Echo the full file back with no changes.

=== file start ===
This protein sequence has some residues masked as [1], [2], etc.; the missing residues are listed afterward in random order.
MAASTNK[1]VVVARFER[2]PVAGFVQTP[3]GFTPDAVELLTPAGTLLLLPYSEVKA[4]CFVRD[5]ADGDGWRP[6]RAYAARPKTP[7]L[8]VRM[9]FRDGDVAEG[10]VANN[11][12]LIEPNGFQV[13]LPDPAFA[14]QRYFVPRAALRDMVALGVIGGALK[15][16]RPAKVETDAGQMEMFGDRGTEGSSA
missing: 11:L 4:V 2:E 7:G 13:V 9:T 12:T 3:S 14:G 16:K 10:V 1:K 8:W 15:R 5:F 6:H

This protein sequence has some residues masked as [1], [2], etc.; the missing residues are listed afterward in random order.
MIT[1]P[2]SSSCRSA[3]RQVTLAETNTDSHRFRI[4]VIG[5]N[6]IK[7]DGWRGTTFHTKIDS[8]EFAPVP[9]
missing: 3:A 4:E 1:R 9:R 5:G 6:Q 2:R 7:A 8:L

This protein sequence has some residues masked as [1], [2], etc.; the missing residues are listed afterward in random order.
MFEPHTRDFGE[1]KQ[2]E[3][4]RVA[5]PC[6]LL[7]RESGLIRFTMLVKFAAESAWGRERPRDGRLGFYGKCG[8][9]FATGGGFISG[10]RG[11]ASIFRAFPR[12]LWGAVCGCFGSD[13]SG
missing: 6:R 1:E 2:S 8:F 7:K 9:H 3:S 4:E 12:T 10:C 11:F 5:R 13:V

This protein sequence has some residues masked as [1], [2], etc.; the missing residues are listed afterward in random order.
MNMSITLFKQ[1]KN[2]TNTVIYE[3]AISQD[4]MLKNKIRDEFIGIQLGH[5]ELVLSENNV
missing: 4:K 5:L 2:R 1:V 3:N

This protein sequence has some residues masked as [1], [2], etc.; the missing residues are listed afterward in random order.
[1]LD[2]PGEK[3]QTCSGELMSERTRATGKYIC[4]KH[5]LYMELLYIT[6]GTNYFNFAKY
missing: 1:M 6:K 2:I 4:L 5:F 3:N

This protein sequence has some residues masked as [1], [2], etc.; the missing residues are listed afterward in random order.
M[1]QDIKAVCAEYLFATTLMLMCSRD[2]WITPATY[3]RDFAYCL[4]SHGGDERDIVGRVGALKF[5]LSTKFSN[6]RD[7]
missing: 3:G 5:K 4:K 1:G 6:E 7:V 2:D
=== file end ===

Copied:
This protein sequence has some residues masked as [1], [2], etc.; the missing residues are listed afterward in random order.
MAASTNK[1]VVVARFER[2]PVAGFVQTP[3]GFTPDAVELLTPAGTLLLLPYSEVKA[4]CFVRD[5]ADGDGWRP[6]RAYAARPKTP[7]L[8]VRM[9]FRDGDVAEG[10]VANN[11][12]LIEPNGFQV[13]LPDPAFA[14]QRYFVPRAALRDMVALGVIGGALK[15][16]RPAKVETDAGQMEMFGDRGTEGSSA
missing: 11:L 4:V 2:E 7:G 13:V 9:T 12:T 3:S 14:G 16:K 10:V 1:K 8:W 15:R 5:F 6:H

This protein sequence has some residues masked as [1], [2], etc.; the missing residues are listed afterward in random order.
MIT[1]P[2]SSSCRSA[3]RQVTLAETNTDSHRFRI[4]VIG[5]N[6]IK[7]DGWRGTTFHTKIDS[8]EFAPVP[9]
missing: 3:A 4:E 1:R 9:R 5:G 6:Q 2:R 7:A 8:L

This protein sequence has some residues masked as [1], [2], etc.; the missing residues are listed afterward in random order.
MFEPHTRDFGE[1]KQ[2]E[3][4]RVA[5]PC[6]LL[7]RESGLIRFTMLVKFAAESAWGRERPRDGRLGFYGKCG[8][9]FATGGGFISG[10]RG[11]ASIFRAFPR[12]LWGAVCGCFGSD[13]SG
missing: 6:R 1:E 2:S 8:F 7:K 9:H 3:S 4:E 12:T 10:C 11:F 5:R 13:V

This protein sequence has some residues masked as [1], [2], etc.; the missing residues are listed afterward in random order.
MNMSITLFKQ[1]KN[2]TNTVIYE[3]AISQD[4]MLKNKIRDEFIGIQLGH[5]ELVLSENNV
missing: 4:K 5:L 2:R 1:V 3:N

This protein sequence has some residues masked as [1], [2], etc.; the missing residues are listed afterward in random order.
[1]LD[2]PGEK[3]QTCSGELMSERTRATGKYIC[4]KH[5]LYMELLYIT[6]GTNYFNFAKY
missing: 1:M 6:K 2:I 4:L 5:F 3:N

This protein sequence has some residues masked as [1], [2], etc.; the missing residues are listed afterward in random order.
M[1]QDIKAVCAEYLFATTLMLMCSRD[2]WITPATY[3]RDFAYCL[4]SHGGDERDIVGRVGALKF[5]LSTKFSN[6]RD[7]
missing: 3:G 5:K 4:K 1:G 6:E 7:V 2:D